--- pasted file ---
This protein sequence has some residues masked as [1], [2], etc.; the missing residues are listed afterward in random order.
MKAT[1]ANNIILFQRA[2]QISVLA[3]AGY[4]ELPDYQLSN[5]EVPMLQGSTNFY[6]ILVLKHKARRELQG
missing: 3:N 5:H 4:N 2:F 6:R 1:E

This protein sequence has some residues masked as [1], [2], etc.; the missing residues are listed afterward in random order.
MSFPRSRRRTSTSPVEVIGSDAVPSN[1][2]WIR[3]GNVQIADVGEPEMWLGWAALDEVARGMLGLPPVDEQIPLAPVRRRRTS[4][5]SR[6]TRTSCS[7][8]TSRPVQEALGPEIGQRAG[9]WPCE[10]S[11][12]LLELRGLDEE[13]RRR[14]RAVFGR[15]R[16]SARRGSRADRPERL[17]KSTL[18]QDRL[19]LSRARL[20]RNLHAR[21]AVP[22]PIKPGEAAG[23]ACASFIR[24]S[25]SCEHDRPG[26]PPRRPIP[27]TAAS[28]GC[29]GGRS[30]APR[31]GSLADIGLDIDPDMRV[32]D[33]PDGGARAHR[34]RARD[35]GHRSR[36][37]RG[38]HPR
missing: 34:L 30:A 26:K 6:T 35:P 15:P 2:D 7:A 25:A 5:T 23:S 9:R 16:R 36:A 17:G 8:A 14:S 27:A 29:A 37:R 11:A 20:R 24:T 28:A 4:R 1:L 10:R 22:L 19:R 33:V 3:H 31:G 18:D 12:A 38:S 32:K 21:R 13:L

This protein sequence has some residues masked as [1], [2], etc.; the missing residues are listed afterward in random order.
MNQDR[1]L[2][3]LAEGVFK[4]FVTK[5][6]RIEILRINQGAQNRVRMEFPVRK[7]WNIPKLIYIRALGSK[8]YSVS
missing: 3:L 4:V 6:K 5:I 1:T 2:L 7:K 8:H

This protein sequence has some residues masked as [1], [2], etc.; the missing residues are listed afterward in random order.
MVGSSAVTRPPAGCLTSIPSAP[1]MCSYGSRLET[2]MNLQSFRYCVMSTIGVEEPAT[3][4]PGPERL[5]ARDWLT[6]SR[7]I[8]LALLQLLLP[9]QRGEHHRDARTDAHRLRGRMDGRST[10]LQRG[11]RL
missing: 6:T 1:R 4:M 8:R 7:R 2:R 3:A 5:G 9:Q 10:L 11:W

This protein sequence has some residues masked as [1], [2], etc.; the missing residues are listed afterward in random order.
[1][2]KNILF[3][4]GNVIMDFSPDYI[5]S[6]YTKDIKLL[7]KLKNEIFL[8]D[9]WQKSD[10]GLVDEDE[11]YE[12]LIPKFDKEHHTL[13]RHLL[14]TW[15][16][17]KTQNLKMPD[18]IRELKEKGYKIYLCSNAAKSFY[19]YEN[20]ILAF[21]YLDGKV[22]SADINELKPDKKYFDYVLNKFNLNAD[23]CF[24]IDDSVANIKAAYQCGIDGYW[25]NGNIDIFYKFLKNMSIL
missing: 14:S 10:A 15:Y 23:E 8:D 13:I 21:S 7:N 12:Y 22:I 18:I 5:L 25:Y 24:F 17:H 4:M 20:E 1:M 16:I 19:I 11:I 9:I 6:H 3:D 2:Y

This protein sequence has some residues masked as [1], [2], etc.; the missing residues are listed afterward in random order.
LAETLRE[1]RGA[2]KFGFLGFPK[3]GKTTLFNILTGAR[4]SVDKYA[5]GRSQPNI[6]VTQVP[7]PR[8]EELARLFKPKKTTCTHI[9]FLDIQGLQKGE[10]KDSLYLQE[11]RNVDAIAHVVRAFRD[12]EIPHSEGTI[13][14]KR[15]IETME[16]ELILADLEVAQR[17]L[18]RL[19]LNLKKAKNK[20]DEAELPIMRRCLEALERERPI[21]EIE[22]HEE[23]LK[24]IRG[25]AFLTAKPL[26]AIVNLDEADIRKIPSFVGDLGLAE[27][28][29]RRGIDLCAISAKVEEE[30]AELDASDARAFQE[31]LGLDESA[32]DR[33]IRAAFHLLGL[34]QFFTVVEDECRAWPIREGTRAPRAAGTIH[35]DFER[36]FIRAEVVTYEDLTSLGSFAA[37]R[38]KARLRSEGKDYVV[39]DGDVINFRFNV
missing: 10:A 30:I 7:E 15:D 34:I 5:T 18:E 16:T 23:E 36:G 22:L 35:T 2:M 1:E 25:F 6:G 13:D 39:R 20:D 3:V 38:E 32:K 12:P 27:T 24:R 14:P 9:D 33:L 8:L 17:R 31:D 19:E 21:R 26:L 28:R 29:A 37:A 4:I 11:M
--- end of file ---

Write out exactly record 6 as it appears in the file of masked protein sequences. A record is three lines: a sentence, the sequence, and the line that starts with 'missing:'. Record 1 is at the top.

This protein sequence has some residues masked as [1], [2], etc.; the missing residues are listed afterward in random order.
LAETLRE[1]RGA[2]KFGFLGFPK[3]GKTTLFNILTGAR[4]SVDKYA[5]GRSQPNI[6]VTQVP[7]PR[8]EELARLFKPKKTTCTHI[9]FLDIQGLQKGE[10]KDSLYLQE[11]RNVDAIAHVVRAFRD[12]EIPHSEGTI[13][14]KR[15]IETME[16]ELILADLEVAQR[17]L[18]RL[19]LNLKKAKNK[20]DEAELPIMRRCLEALERERPI[21]EIE[22]HEE[23]LK[24]IRG[25]AFLTAKPL[26]AIVNLDEADIRKIPSFVGDLGLAE[27][28][29]RRGIDLCAISAKVEEE[30]AELDASDARAFQE[31]LGLDESA[32]DR[33]IRAAFHLLGL[34]QFFTVVEDECRAWPIREGTRAPRAAGTIH[35]DFER[36]FIRAEVVTYEDLTSLGSFAA[37]R[38]KARLRSEGKDYVV[39]DGDVINFRFNV
missing: 10:A 30:I 7:E 15:D 34:I 5:T 18:E 16:T 23:E 36:G 22:L 35:T 2:M 1:E 25:F 6:G 13:D 39:R 20:D 3:V 38:E 32:K 12:P 27:T 24:R 14:P 9:D 33:L 8:L 17:R 31:D 19:E 21:R 26:L 28:R 29:A 37:A 4:I 11:M